As someone who has lived in Nashville, Tennessee—which is a mere 45 miles from Clarksville, Tennessee—I can tell you that there isn’t much to do in the latter city. While Nashville is the home of country music and bustling resurgence, Clarksville is just enough of a drive to be considered to be, “in the sticks,” leaving them with chain restaurants and little industry, with obesity being way too prevalent.

7. Toledo, Ohio

Located in the rust belt, Toledo, Ohio isn’t a spot where you would find too many people on vacation. Growing up a little over an hour from the city, it has its perks and a certain charm about it, but, because the main industry in the town has deteriorated over the years, it’s only fitting that people have turned to eating in their spare time, with 34 percent of their 282,000 residents considered to be obese. The cold weather certainly doesn’t help people stay active.

6. Charles Town, West Virginia

One of the smallest towns on this list, the amount of obese people in Charles Town, West Virginia sits at 34.6 percent, meaning that of their 5,259 residents, nearly 1,800 of them are obese. I’ve never visited Charles Town, but with stats like that, I would imagine there is some good eating and nothing else to do in the place.

5. Little Rock, Arkansas

If you’ve ever driven through or visited Little Rock, Arkansas, there’s a very good chance that the food of choice was barbeque. That’s because, like other places down south, Little Rock loves their ribs, pulled pork and anything else that they can lather heavy sauce all over. For that reason, it shouldn’t be too shocking that the city is so high on this list.

4. Yakima, Washington

Although Yakima, Washington isn’t too far from one of the fittest cities in the nation, Seattle, and just a short drive to Mount Rainier—a popular spot for hikers—the town of over 93,000 still finds itself among the most obese in all of the United States. Maybe it’s the gray and darkness for seven months of the year that makes people stay in and eat so much?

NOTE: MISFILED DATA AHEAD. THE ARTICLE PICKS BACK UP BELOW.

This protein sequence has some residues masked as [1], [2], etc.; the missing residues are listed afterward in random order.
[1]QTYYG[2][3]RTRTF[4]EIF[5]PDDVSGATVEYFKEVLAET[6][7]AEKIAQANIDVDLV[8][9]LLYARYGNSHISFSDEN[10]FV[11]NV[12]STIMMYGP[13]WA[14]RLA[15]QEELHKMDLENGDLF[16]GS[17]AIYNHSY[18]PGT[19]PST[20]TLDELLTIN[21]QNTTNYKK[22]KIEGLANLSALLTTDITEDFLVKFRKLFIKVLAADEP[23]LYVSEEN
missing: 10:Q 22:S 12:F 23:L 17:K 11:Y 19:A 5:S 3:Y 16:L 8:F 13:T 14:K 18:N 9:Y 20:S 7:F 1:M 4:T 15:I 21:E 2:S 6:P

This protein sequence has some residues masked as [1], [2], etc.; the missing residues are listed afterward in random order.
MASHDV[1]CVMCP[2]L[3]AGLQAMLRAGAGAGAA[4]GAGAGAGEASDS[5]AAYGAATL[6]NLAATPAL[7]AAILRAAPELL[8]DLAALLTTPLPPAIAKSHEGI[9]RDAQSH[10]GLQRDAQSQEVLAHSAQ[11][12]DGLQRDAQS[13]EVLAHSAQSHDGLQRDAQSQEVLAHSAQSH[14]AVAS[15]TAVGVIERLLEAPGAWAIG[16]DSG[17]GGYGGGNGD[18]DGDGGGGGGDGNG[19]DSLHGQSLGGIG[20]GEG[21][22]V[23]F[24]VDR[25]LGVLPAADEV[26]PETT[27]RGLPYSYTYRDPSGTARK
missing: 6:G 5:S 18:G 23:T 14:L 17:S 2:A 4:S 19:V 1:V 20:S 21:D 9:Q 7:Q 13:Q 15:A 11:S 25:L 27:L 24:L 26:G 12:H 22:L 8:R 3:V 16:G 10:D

3. Hagerstown, Maryland

For a town of just over 40,000, Hagerstown, Maryland sure does pack a heck of a lot of weight. Located just about over an hour drive west of Baltimore, it seems like the residents in the city are eating their fair share of lobster and crab cakes, because nearly 37 percent of their population are obese.

2. McCallen, Texas

Everyone knows that the state of Texas does things just a little bit larger than others, so seeing McCallen, Texas so high on this list probably shouldn’t be much of a surprise. With a population of just under 137,000 people, an astounding 38.3 percent of them are considered to be obese by the U.S. definition following research results.

1. Huntington-Ashland, Ohio

Of every city in the United States, there isn’t a more obese place than Huntington-Ashland, Ohio, which has a total population of about 365,000, with over 142,000 of those residents considered to be obese. That’s a ridiculous number that has to come down if the town hopes to build in the coming future.

Photo by Sean Gallup/Getty Images

Written by Nick Dimengo

Graduate of the University of Kentucky. Cleveland sports fan. Frustrated respecter of LeBron James. Influencer of bad ideas.
In addition to Worthly/Housely, I'm a regular contributor to Bleacher Report, Scout, Esquire and Maxim, and run or bike way too much for my own good when not writing.

The day a Cleveland sports team wins a title is the day I can officially say my life is complete.